A subgroup $K \leq G$ is a CL subgroup under the action of $G$ on $G/H$ if and only if every irreducible representation that is a constituent of $\ind^G(\one_K)$ is also a constituent of $\ind^G(\one_H)$.
\end{lemma}
\begin{proof}
Since $K$ is a subgroup, by Corollary~\ref{cor:CLsubform}, $K$ is a CL set if and only if
$\phi(K) = \sum_{x \in K}\phi(x) = 0$ for all irreducible representations $\phi$ not in $\ind^G(\one_H)$.
Since
\[
\sum_{x \in K}\phi(x) = |K| \langle \one_K, \res_K(\phi) \rangle_K = |K| \langle \ind^G(\one_K) , \phi \rangle_G,
\]
$\phi(K) = 0$ if and only $\phi$ is not a constituent of $\ind^G(\one_K)$.
Thus $K$ is a CL set if and only if every irreducible representation in $\ind^G(\one_K)$ is also in $\ind^G(\one_H)$.
\end{proof}
There is a simple situation where there are clearly canonical CL subgroups. Assume $H \leq K \leq G$, and consider the action of $G$ on $G/H$. In this case, every irreducible representation in $\ind^G(\one_K)$ is also in $\ind^G(\one_H)$, so $K$ is a CL subgroup, but $K$ is the union of cosets of $H$, so $K$ is a canonical CL subgroup. This will only occur exactly when $H$ is not a maximal subgroup.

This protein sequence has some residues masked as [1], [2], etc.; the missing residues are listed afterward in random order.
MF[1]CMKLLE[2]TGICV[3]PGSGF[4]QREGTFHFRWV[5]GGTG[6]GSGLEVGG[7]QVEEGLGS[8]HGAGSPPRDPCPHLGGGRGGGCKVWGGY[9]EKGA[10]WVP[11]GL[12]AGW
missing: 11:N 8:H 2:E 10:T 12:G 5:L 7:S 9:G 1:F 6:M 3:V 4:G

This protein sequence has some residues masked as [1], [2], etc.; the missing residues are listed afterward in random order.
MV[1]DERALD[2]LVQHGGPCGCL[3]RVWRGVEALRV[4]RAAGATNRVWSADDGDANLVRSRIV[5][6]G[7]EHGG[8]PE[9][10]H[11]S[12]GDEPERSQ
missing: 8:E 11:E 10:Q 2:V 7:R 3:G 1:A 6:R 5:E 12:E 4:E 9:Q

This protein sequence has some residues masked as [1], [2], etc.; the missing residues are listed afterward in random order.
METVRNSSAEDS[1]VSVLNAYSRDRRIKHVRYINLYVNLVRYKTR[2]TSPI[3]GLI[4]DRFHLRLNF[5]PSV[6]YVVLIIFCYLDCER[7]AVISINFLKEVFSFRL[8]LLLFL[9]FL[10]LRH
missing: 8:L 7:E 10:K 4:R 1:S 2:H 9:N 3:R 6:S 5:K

If the action of $G$ is 2-transitive, then $\ind^G(\one_{G_\omega})$ is the sum of only two irreducible representations, so any non-canonical CL subgroup $H$ must have
$\ind^G(\one_{H}) = \ind^G(\one_{G_\omega})$, and by~\cite[Section 7]{MSi2019} must have the same inner distribution as $G_\omega$, this means that $H$ is an intersecting set.
\begin{exam}
Consider $\pgl(n,q)$, with $n>2$ and $q$ a prime power, and its action on the projective points. This action is 2-transitive, but does not have the strict EKR property as the stabilizer of a point and the stabilizer of a hyperplane are both maximum intersecting subgroups~\cite{Spiga2019}. In this case, the stabilizer of a {hyper}plane is a CL subgroup, since it has the same size of the stabilizer of a point, it is not a canonical CL subgroup. Conversely, the stabilizer of a point is a non-canonical CL set of $\pgl(n,q)$ with its action on the cosets of the stabilizer of a {hyper}plane.
\end{exam}
The symmetric group, with its natural action, does not have any non-canonical CL sets, but, as we see with our next example, it can have non-canonical CL sets under a different action.
\begin{exam}\label{ex:symmetricGroup}
Consider the group $\sym(n)$ with its transitive action on $\binom{[n]}{t}$, the $t$-subsets of $[n]$. The stabilizer of this action is $H = \sym(t) \times \sym(n-t)$, so this is the action of $G$ on $G/H$.